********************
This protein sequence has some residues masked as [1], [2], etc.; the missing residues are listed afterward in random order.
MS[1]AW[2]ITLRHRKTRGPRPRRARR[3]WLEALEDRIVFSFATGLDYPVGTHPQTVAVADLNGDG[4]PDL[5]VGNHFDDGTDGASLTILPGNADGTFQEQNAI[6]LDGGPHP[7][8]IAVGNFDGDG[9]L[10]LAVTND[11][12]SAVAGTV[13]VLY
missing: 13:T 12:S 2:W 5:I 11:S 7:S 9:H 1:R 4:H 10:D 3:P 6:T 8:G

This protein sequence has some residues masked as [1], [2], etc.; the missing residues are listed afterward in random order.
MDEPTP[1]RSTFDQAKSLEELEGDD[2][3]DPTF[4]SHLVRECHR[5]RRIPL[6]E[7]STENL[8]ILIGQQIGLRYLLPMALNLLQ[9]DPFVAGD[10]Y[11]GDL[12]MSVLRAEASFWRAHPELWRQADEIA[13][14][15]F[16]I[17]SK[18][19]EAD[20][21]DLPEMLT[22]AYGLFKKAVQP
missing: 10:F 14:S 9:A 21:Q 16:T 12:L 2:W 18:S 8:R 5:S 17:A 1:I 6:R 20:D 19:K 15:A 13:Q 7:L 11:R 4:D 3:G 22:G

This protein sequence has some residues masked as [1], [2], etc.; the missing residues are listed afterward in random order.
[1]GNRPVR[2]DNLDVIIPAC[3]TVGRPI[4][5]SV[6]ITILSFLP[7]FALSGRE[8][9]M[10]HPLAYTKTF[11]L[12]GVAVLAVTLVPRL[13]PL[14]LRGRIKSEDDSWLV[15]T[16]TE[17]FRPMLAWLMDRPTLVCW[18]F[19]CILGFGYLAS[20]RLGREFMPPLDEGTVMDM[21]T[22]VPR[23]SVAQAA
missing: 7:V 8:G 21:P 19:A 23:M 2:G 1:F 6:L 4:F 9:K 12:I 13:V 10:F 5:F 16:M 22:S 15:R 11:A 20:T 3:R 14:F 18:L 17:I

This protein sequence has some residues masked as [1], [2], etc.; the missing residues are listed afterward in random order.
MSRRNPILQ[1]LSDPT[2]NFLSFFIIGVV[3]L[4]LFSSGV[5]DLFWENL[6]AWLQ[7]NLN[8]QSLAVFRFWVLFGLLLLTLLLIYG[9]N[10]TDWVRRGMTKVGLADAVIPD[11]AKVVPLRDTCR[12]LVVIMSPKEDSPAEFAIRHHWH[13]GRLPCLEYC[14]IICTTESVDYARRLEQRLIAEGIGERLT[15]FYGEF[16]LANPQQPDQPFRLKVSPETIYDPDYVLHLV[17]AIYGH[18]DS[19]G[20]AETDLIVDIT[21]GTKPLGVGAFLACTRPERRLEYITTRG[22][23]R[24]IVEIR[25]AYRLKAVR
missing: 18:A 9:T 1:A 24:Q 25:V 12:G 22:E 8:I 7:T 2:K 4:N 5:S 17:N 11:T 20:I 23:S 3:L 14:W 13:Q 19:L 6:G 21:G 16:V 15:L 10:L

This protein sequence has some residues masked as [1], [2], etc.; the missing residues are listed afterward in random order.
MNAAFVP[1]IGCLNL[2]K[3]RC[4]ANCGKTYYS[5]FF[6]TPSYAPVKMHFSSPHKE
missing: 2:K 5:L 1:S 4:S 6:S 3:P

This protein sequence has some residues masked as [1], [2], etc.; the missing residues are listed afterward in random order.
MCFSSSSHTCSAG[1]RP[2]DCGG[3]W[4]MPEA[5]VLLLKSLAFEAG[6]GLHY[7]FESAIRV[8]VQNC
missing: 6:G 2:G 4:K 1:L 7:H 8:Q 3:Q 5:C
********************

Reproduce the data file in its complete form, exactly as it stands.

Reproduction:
This protein sequence has some residues masked as [1], [2], etc.; the missing residues are listed afterward in random order.
MS[1]AW[2]ITLRHRKTRGPRPRRARR[3]WLEALEDRIVFSFATGLDYPVGTHPQTVAVADLNGDG[4]PDL[5]VGNHFDDGTDGASLTILPGNADGTFQEQNAI[6]LDGGPHP[7][8]IAVGNFDGDG[9]L[10]LAVTND[11][12]SAVAGTV[13]VLY
missing: 13:T 12:S 2:W 5:I 11:S 7:S 9:H 1:R 4:H 10:D 3:P 6:T 8:G

This protein sequence has some residues masked as [1], [2], etc.; the missing residues are listed afterward in random order.
MDEPTP[1]RSTFDQAKSLEELEGDD[2][3]DPTF[4]SHLVRECHR[5]RRIPL[6]E[7]STENL[8]ILIGQQIGLRYLLPMALNLLQ[9]DPFVAGD[10]Y[11]GDL[12]MSVLRAEASFWRAHPELWRQADEIA[13][14][15]F[16]I[17]SK[18][19]EAD[20][21]DLPEMLT[22]AYGLFKKAVQP
missing: 10:F 14:S 9:A 21:Q 16:T 12:L 2:W 18:S 8:R 5:S 17:A 1:I 6:R 20:D 19:K 15:A 13:Q 7:L 11:R 4:D 3:G 22:G

This protein sequence has some residues masked as [1], [2], etc.; the missing residues are listed afterward in random order.
[1]GNRPVR[2]DNLDVIIPAC[3]TVGRPI[4][5]SV[6]ITILSFLP[7]FALSGRE[8][9]M[10]HPLAYTKTF[11]L[12]GVAVLAVTLVPRL[13]PL[14]LRGRIKSEDDSWLV[15]T[16]TE[17]FRPMLAWLMDRPTLVCW[18]F[19]CILGFGYLAS[20]RLGREFMPPLDEGTVMDM[21]T[22]VPR[23]SVAQAA
missing: 7:V 8:G 21:P 19:A 23:M 2:G 1:F 6:L 4:F 9:K 12:I 13:V 10:F 5:F 16:M 22:S 15:R 11:A 20:T 3:R 14:F 18:L 17:I

This protein sequence has some residues masked as [1], [2], etc.; the missing residues are listed afterward in random order.
MSRRNPILQ[1]LSDPT[2]NFLSFFIIGVV[3]L[4]LFSSGV[5]DLFWENL[6]AWLQ[7]NLN[8]QSLAVFRFWVLFGLLLLTLLLIYG[9]N[10]TDWVRRGMTKVGLADAVIPD[11]AKVVPLRDTCR[12]LVVIMSPKEDSPAEFAIRHHWH[13]GRLPCLEYC[14]IICTTESVDYARRLEQRLIAEGIGERLT[15]FYGEF[16]LANPQQPDQPFRLKVSPETIYDPDYVLHLV[17]AIYGH[18]DS[19]G[20]AETDLIVDIT[21]GTKPLGVGAFLACTRPERRLEYITTRG[22][23]R[24]IVEIR[25]AYRLKAVR
missing: 18:A 9:T 1:A 24:Q 25:V 12:G 22:E 8:I 7:T 2:K 4:N 5:S 17:N 11:T 20:I 23:S 3:L 14:W 13:Q 19:L 6:G 21:G 16:V 15:L 10:L

This protein sequence has some residues masked as [1], [2], etc.; the missing residues are listed afterward in random order.
MNAAFVP[1]IGCLNL[2]K[3]RC[4]ANCGKTYYS[5]FF[6]TPSYAPVKMHFSSPHKE
missing: 2:K 5:L 1:S 4:S 6:S 3:P

This protein sequence has some residues masked as [1], [2], etc.; the missing residues are listed afterward in random order.
MCFSSSSHTCSAG[1]RP[2]DCGG[3]W[4]MPEA[5]VLLLKSLAFEAG[6]GLHY[7]FESAIRV[8]VQNC
missing: 6:G 2:G 4:K 1:L 7:H 8:Q 3:Q 5:C